Safe-injection sites are cost-effective to health system: study

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A new Canadian study about safe-injection sites for intravenous drug users concludes that they are cost-effective to the health-care system — an argument that is likely to be advanced as Montreal takes steps to open four such facilities in the city.

Researchers at St. Michael’s Hospital in Toronto carried out an analysis that compared the projected costs of maintaining supervised injection sites over a period of 20 years with the potential savings to the health system in averted HIV and hepatitis C infections. The researchers’ estimates were conservative, as they did not include other infections associated with intravenous drug use and the costs involved in treating and hospitalizing patients suffering from overdoses.

Still, despite their conservative approach, the researchers found that one facility in Toronto would incur $33.1 million in direct operating expenses over 20 years, but save $42.7 million in health-care costs because of an anticipated reduction in HIV and hepatitis C infections. This represented a net savings of $9.6 million.

The researchers predicted that a single site Toronto would spare 164 people from contracting HIV (because they wouldn’t be using dirty needles) and prevent 459 hepatitis C infections.

“I would say that having supervised injection sites in Ottawa and Toronto are a good investment in health dollars because we get considerable health benefits at a reasonable cost,” Ahmed Bayoumi, the study’s senior author, said in an interview.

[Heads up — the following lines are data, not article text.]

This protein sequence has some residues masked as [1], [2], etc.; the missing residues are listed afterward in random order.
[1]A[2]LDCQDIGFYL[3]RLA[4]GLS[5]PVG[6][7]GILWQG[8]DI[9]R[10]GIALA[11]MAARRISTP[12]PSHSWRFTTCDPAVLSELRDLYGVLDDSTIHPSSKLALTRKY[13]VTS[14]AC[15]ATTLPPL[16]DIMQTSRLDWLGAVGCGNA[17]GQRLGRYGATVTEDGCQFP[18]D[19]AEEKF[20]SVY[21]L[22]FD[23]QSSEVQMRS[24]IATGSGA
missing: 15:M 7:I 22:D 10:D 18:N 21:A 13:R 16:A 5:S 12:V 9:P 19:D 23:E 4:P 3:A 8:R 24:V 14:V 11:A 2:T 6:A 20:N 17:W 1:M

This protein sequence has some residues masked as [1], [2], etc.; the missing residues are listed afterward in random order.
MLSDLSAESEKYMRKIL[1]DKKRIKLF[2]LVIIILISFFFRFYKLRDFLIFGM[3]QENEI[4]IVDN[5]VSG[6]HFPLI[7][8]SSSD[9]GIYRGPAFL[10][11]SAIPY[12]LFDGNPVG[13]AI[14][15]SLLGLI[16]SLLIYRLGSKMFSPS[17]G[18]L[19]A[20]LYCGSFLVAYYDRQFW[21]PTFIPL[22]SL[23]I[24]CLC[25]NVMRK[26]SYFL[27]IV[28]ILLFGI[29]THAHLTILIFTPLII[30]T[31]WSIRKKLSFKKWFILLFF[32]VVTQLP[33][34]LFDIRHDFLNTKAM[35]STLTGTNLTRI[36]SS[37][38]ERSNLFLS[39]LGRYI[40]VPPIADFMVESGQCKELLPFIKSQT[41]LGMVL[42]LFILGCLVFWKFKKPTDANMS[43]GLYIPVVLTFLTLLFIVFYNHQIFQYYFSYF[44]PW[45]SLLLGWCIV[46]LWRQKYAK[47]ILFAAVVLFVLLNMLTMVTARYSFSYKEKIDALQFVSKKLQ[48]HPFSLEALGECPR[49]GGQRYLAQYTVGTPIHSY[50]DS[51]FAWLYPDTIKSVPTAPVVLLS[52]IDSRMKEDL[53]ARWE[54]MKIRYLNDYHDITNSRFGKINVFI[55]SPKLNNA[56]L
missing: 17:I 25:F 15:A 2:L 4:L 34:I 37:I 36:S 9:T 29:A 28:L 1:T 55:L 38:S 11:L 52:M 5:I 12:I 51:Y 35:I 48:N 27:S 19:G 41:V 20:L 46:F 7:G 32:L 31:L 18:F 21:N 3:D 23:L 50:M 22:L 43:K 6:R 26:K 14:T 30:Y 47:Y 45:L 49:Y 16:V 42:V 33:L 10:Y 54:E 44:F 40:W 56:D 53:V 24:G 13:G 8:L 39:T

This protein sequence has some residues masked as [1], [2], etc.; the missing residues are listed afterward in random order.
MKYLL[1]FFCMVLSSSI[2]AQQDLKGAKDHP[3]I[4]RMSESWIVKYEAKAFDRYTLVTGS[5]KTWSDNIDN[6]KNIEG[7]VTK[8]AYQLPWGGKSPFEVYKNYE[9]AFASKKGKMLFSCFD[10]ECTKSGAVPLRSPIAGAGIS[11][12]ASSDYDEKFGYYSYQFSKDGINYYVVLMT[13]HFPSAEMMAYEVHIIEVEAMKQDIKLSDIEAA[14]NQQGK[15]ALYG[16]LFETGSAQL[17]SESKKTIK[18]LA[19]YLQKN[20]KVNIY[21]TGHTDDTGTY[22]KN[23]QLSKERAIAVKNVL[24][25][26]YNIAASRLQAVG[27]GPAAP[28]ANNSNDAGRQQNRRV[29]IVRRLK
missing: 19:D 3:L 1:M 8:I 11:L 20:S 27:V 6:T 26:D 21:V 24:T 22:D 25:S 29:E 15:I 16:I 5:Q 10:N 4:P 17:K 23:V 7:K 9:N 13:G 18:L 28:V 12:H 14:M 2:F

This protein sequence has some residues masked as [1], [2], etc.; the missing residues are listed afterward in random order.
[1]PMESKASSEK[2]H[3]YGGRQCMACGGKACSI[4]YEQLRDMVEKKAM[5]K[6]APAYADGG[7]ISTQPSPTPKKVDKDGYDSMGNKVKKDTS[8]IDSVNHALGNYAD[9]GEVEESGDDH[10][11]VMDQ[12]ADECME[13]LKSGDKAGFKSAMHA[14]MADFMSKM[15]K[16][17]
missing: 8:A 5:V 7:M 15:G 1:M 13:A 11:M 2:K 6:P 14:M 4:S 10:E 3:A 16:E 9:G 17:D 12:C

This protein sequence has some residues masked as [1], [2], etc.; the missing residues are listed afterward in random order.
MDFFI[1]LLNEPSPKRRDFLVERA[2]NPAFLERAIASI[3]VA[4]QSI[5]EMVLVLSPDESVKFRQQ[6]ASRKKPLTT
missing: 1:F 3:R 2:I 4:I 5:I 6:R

The study, published on Monday in the journal Addiction, focused exclusively on Toronto and Ottawa. But Bayoumi suggested that setting up safe-injection sites in Montreal might also be beneficial.

“I think it’s a reasonable hypothesis that it would be cost-effective to do this in Montreal, but I really hesitate to say anything definitive without further study,” he added.

In June, Mayor Denis Coderre vowed to establish three safe-injection sites and one mobile unit in the fall despite former prime minister Stephen Harper’s resistance to the plan.

“This is urgent in Montreal,” Coderre said after Montreal applied formally to Health Canada for an exemption that would permit the sites to open in the city.

However, the mayor has since been mum on the subject as he focused on the city’s sewage problems and then the municipal budget.

In 2011, the Supreme Court ruled that Ottawa’s refusal to renew the exemption for Canada’s sole safe-injection site — Insite in Vancouver — was unconstitutional because it deprived people of access to potentially life-saving medical care. Montreal plans to open its sites downtown, in the Plateau and Hochelaga districts and run a mobile unit in the city’s northern and southwest neighbourhoods.

The St. Michael’s study found that running as many as three sites in Toronto and two in Ottawa would be cost-effective.

Although former Conservative Health Minister Rona Ambrose has described the sites as “drug-injection houses,” Prime Minister Justin Trudeau has supported the principle behind the facilities. In June, Trudeau praised Coderre’s plans to open the sites in Montreal as helping to “make people’s lives better, to keep them safe, and I applaud him for moving forward on this.”

Story by Aaron Derfel.

Montreal Gazette, November 30, 2015.

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